China trademark registration – important for China success.

Plan for China – your trademark is important

Many businesses operate without registering a trademark in their home territory. While this is not a good idea, it is possible in many jurisdictions because at least some legal rights may accrue through use.

Home trademark rights do not extend to China

China is quite a different story. Your accumulated “at home” use of trade names, logos, and the like may accrue the rights previously referred to even without trademark registration.

Those rights are of no practical use in China, because trademarks are territorial. Rights outside China are not applicable inside China, the exception being where a local registered trademark is formally extended to China through the Madrid protocol.  China trademark registration is very important for China success.

China is first to register – why wait?

There is another complication: China is a “first to register” trademark jurisdiction, not “first to use”. Put another way – you do not have to show any prior use at all to register a trademark in China. China is a developing country with lots of budding entrepreneurs looking for ways to get ahead. Some of them have taken to registering foreign trademarks in China, either to use as the name for their own business, or to sell to the rightful user outside China, In some cases it is just a tactic to prevent the rightful user from using its trademark in China. Irrespective of motivation, there is a real chance that someone in China will register your “brand” as a trademark in China.

China trademark registration protects you

There is an easy and relatively inexpensive way to prevent this – register your own trademark in China before others do. Chinese can register directly, but others must use an agent in China for this. It takes a little time, but it is the surest way to protect your brand in China. China trademark registration is therefore  very important.

As with everything else, “cheap” is not usually the best value, so it is best to ensure that you get a complete service, not some bargain basement deal. It is your business future that is a stake here.

You could lose your China opportunity if you do not register your trademark in China.

An example might make the picture clearer. Imagine you are a well known wine producer, (say) “Alpinia Wines”. Every bottle you produce proudly bears the “Alpinia” mark at the top of the label, the masthead brand if you like. In the usual way the label then identifies the particular vineyard, the variety etc etc. Even the corks have the Alpinia brand on them.

Alpinia Wines decides that it wants to sell into China, one of the fastest growing markets for quality wines. The first shipment of wines is dispatched to their importer. Unfortunately, there is a problem. The importer advises that the shipment has been detained by China Customs because the labels infringe trademarks held by others. Alpinia has already been registered as a trademark for wine in China! China Customs warehousing charges are mounting and the wines will probably have to be destroyed. There could also be fines.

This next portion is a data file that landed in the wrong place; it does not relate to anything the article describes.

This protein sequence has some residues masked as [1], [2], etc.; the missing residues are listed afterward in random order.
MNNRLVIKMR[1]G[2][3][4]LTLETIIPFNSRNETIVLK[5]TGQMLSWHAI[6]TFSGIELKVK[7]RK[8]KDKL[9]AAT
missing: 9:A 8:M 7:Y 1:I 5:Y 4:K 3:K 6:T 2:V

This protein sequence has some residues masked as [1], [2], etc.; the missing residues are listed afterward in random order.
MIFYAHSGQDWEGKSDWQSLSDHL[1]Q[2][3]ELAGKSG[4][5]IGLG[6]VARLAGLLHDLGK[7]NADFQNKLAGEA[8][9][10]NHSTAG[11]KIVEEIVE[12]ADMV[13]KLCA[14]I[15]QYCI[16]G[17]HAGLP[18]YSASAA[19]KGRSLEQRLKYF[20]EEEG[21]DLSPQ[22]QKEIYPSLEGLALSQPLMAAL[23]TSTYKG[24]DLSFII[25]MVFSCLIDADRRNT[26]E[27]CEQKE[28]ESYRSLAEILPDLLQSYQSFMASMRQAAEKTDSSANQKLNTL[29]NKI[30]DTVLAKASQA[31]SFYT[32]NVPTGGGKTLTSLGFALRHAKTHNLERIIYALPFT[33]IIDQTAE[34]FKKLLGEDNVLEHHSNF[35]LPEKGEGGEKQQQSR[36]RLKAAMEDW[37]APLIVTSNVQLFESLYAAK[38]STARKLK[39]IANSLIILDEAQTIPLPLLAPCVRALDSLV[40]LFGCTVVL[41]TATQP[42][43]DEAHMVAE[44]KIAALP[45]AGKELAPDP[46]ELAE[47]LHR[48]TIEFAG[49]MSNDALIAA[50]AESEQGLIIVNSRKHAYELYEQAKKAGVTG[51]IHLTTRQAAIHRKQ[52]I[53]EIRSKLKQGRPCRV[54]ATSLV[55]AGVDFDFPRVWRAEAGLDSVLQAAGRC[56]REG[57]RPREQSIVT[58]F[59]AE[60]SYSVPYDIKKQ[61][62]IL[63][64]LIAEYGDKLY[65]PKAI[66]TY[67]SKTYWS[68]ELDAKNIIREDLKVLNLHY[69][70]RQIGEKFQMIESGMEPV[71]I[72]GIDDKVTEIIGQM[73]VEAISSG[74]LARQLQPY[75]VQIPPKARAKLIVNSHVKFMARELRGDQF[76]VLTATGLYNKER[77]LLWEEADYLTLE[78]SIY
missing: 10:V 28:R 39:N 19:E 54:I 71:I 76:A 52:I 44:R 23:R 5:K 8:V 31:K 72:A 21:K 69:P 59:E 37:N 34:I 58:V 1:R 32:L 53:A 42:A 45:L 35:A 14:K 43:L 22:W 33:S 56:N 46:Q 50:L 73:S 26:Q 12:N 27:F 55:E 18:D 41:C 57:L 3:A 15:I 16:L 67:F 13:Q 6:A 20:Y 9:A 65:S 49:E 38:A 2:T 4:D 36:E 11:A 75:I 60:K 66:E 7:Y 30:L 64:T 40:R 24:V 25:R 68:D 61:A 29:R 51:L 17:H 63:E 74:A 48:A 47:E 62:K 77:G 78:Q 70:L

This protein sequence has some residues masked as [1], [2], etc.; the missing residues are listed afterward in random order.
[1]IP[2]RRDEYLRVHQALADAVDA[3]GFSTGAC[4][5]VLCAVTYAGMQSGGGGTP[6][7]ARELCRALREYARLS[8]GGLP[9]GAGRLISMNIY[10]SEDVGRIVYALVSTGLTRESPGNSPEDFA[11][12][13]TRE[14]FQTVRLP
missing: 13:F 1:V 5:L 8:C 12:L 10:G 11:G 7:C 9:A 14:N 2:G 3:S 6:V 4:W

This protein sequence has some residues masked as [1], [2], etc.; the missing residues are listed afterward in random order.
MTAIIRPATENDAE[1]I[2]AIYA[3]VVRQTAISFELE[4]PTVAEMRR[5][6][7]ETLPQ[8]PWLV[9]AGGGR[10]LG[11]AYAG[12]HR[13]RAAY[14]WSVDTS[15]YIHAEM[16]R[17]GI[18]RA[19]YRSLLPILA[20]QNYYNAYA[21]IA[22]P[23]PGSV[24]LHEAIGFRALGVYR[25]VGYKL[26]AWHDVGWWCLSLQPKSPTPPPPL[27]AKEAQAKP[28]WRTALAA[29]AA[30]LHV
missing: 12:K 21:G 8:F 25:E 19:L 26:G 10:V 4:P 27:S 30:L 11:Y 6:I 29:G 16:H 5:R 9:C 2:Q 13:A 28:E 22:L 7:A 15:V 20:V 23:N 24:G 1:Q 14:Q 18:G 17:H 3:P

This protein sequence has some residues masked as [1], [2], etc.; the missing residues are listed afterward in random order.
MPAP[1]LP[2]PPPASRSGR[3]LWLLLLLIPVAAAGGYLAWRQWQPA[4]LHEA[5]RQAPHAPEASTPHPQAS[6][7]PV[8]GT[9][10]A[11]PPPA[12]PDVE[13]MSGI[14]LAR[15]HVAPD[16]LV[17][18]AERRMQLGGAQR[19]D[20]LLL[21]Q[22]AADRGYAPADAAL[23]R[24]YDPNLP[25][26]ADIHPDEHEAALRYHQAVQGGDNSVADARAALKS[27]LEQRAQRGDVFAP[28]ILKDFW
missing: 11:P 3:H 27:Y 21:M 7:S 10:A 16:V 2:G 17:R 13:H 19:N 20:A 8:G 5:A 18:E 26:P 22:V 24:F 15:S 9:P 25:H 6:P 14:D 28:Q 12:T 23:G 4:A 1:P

The owner of the Alpinia trademark in China for wines can request the China Customs to detain infringing goods . If products get past the China Customs undetected, as might happen, the trademark owner can still take action further down the line.

In the short term Alpinia Wines has no real options if China Customs has detained the goods. They might be able to quickly negotiate a licence with the trademark owner, but that is probably not very likely.

In the medium term, Alpinia Wines has limited options: it can re-brand for the China market, an expensive and unwanted course of action; it can try to obtain a licence or buy the China trademark from the China trademark owner; or it can try to find a legal ground that would permit them to have the China trademark cancelled or invalidated, allowing Alpinia Wines to apply for it.

Each of these options has common factors – they are inconvenient, expensive, uncertain, and time consuming. The time and cost invested in registering a trademark in China is trivial by comparison.

The example above has been drawn from our experience in this area. It is just an example on these pages, but for the business people involved it is devastating. The cost is not just the actual money costs, but the secondary cost of being diverted from developing the business and lost business opportunities that may be taken up by others. All preventable by timely trademark registration in China, which is what we have been recommending for a long time.

Take away point: China trademark registration is very important

  • To answer our own question, on any rational analysis, having registered China trademarks is very important for anyone that may do business with China, even if doing business in or with China looks a long way off now.
  • At the very latest, China trademarks should be registered as one of the very first steps in actually engaging with China.
  • The likely cost of failing to register far outweighs the cost of registration.

GB

© 2014 Graham Brown and Wei Xin. All rights reserved.

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